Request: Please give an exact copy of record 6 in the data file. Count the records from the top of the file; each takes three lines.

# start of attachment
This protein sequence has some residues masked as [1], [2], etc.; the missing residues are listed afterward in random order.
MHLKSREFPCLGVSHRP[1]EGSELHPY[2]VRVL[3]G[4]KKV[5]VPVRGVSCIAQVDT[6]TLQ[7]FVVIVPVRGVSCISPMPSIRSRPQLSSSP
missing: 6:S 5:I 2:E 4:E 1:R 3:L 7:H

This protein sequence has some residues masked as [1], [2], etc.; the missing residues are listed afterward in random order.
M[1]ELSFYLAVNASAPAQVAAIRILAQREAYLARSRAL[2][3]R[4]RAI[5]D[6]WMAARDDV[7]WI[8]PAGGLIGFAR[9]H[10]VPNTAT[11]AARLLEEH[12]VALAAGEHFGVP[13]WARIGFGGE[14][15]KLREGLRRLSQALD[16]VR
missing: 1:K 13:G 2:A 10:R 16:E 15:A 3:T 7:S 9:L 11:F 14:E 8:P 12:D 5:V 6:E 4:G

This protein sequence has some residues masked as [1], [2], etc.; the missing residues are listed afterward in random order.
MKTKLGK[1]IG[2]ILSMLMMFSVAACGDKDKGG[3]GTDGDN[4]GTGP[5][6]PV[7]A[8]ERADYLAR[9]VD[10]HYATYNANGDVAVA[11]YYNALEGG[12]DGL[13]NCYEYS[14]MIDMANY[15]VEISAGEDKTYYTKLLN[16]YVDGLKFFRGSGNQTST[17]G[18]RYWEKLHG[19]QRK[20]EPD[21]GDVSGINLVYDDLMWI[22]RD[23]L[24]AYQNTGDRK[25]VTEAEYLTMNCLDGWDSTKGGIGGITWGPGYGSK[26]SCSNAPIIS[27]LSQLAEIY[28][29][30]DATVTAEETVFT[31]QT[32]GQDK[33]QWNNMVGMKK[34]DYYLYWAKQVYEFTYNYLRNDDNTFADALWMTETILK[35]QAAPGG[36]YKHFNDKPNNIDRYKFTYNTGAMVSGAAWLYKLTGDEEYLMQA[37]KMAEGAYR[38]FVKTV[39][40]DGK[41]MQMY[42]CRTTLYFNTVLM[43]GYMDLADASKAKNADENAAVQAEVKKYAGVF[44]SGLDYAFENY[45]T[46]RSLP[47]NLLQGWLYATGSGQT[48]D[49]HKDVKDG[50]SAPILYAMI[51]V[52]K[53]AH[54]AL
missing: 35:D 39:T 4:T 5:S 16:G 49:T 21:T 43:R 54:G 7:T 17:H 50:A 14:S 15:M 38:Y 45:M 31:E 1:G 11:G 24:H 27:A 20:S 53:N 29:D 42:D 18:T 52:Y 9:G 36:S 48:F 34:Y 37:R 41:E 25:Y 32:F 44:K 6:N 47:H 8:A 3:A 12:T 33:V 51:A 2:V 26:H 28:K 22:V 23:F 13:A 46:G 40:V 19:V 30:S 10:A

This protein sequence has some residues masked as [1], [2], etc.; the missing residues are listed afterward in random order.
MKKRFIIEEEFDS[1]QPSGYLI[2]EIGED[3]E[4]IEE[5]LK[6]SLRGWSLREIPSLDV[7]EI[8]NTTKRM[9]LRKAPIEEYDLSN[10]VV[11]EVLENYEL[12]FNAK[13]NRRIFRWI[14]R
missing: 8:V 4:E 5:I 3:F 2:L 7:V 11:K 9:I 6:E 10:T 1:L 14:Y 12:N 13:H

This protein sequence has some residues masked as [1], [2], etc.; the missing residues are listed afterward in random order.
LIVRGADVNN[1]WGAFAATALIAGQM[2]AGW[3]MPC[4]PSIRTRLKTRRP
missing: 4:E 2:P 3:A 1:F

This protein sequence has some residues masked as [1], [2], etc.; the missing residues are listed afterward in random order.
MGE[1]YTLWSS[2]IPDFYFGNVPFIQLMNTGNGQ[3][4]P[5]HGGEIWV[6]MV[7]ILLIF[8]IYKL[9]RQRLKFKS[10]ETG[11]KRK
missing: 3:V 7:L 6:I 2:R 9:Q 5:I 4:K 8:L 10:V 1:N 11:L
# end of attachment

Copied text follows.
This protein sequence has some residues masked as [1], [2], etc.; the missing residues are listed afterward in random order.
MGE[1]YTLWSS[2]IPDFYFGNVPFIQLMNTGNGQ[3][4]P[5]HGGEIWV[6]MV[7]ILLIF[8]IYKL[9]RQRLKFKS[10]ETG[11]KRK
missing: 3:V 7:L 6:I 2:R 9:Q 5:I 4:K 8:L 10:V 1:N 11:L